The 25th chapter of Matthew contains three parts, each of which ends with people being shut out of the Kingdom of God and sent to Hell. It’s not a pleasant chapter to read. In the parable of the ten virgins, the door is shut on half the would be wedding guests. In the parable of the talents, the wicked, slothful, and unprofitable servant is cast into outer darkness where there shall be weeping and gnashing of the teeth. In the prophecy of the sheep and the goats, those who did not help those in need are condemned to go away into eternal punishment.
While at other times Jesus emphasizes the openness of the Kingdom of God, that it belongs to the poor and to children, that it is like the mustard seed which though the smallest of seeds becomes a great tree for all the birds of the air to live in, here Jesus emphasizes that this openness will someday end. This parable of a wedding ends not with the host compelling his servant to find more guests as in Luke 14, but with the door shut.
It is important to note that this chapter falls in the Olivet Discourse and so was not presented to a crowd of people or to a questioning Pharisee, but privately to the disciples. At this point in the discourse, Jesus has finished prophesying about the destruction of the Temple and the end times and has turned to giving the disciples instructions in response to all this. These passages are not meant to compel the unbelieving to belief through fear but to compel the believing to prepare for the arrival of the Kingdom of God.
The disciples are told they must watch and stay awake, or else like the foolish virgins they will not prepare themselves and be left out of the wedding banquet. They must labor with the gifts their master have given them, or else they will be cast into darkness. They must serve the needy, or else they will be punished eternally. This last injunction concludes with a four-fold repetition of the needs of the least among us. Four times we read of hunger, thirst, the stranger, nakedness, sickness, and prison. The final image of the discourse is drilled into the listener, and it is not of the joy of the redeemed in Heaven or of the suffering of the wicked in Hell but of the suffering of the needy on earth now.
The passage ends with a reminder that those who did not help the least of these “shall go away into everlasting punishment: but the righteous into life eternal.” But this last line offers little comfort, very few of us after reading this long list of needs, would count ourselves to have fully discharged our duty, especially when we consider that those who did do these things, did not realize what they had done.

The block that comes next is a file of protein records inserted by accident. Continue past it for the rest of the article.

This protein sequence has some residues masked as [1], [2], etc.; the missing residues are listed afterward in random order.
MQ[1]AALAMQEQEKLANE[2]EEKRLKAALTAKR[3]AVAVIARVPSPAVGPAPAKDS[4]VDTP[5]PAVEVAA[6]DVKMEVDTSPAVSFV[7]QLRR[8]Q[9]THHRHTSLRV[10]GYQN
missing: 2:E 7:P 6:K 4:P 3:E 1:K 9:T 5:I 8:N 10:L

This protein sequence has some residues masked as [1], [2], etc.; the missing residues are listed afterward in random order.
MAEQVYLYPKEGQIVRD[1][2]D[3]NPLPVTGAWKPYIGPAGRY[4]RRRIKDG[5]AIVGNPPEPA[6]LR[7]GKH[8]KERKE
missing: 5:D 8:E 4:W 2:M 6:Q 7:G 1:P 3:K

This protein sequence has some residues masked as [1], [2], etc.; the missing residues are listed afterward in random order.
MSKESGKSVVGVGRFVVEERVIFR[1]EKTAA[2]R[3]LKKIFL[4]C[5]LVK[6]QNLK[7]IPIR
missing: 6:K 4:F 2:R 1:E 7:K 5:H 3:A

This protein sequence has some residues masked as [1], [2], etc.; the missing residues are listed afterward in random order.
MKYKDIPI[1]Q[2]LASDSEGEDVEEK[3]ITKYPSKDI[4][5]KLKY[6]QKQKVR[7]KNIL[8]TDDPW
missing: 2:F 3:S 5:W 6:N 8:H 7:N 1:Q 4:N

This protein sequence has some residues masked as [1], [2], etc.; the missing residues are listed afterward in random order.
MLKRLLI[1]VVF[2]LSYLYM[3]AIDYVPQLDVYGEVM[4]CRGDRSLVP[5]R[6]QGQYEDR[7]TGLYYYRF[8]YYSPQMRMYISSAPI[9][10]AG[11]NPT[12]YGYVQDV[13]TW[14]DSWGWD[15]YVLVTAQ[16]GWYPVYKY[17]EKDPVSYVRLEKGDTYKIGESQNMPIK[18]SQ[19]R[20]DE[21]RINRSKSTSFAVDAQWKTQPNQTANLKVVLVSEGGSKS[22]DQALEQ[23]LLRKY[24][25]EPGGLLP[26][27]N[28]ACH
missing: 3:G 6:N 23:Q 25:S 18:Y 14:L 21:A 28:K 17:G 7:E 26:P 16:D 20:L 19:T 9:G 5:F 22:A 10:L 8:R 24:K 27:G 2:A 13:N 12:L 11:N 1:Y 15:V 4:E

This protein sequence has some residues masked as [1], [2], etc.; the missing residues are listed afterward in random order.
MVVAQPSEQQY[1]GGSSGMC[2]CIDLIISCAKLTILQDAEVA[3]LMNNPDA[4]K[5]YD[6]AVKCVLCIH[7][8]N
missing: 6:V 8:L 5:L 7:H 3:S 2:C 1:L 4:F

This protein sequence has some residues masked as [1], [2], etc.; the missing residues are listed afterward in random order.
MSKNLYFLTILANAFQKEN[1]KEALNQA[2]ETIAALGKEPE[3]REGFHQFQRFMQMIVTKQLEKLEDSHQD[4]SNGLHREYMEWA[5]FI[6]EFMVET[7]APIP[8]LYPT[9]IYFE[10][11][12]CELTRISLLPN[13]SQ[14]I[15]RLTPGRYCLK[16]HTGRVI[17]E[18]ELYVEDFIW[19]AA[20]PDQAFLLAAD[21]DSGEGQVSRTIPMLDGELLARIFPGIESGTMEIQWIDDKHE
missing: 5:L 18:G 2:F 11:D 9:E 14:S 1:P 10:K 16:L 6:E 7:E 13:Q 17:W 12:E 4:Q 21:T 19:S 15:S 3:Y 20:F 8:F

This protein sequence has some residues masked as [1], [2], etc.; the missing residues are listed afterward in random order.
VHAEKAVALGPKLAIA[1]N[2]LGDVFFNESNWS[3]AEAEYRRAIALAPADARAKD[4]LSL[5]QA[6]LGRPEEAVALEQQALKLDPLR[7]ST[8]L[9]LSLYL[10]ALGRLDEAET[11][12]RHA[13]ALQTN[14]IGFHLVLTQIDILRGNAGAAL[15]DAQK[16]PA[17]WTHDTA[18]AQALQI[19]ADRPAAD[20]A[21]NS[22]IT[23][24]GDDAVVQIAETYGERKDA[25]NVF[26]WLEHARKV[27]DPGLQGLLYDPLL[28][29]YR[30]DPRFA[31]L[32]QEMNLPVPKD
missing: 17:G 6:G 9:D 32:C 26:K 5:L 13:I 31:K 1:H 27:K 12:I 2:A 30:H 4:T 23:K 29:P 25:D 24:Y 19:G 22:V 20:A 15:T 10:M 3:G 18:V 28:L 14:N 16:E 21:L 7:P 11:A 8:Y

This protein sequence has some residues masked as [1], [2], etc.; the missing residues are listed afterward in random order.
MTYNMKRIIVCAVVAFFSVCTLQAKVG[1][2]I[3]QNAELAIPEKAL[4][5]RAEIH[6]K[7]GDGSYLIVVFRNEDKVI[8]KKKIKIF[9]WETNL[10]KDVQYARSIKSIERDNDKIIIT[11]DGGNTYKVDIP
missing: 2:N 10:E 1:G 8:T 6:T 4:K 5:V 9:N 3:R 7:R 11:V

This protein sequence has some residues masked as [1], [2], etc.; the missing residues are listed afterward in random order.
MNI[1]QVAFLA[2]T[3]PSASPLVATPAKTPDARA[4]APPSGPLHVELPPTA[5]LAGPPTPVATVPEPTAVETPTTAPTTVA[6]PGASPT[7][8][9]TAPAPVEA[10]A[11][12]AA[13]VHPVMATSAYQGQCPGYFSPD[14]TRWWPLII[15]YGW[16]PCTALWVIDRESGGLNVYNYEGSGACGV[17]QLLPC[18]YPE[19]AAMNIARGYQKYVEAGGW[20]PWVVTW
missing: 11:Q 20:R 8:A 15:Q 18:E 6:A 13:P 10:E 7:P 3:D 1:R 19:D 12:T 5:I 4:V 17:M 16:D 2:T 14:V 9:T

At this point I might, dutiful Protestant that I am, wade into a discussion of how it is important to remember that salvation is by faith and not by works, that the sort of works demonstrated in this parable are a simply an outward demonstration, a proof of the reality of a person’s faith in Christ. But Lent is not so much a time for theology as it is a time for working out our salvation with fear and trembling. There are times for reflection, times for dwelling on the assurance of our salvation, on the depths of God’s love for us, these are certainly true and good and beautiful things. Lent though is a time when we dwell on our failures, on how hard it is for us to enter the Kingdom of God, and on how much we need to repent.
Lent is a time of waiting for Easter and the resurrection. It is how we practice waiting for the resurrection to come. Christ’s promises of rest and peace are true and bring us comfort in times of need, but they will not keep us awake and working for the Kingdom. For that, we need terrifying passages like these. We must remember that while the Kingdom of God is open to all those who seek it, it will someday be closed. And if we are to be sure of entering it, we must keep our lamps burning, we must labor as good and faithful servants, and most of all we must feed the hungry, give drink to the thirsty, take in the stranger, clothe the naked, visit the sick, and go to those in prison. Whatever we do to the least of these, we do to Christ.
Greg Scalise ’18 is a Philosophy and Classics joint concentrator in Pforzheimer House.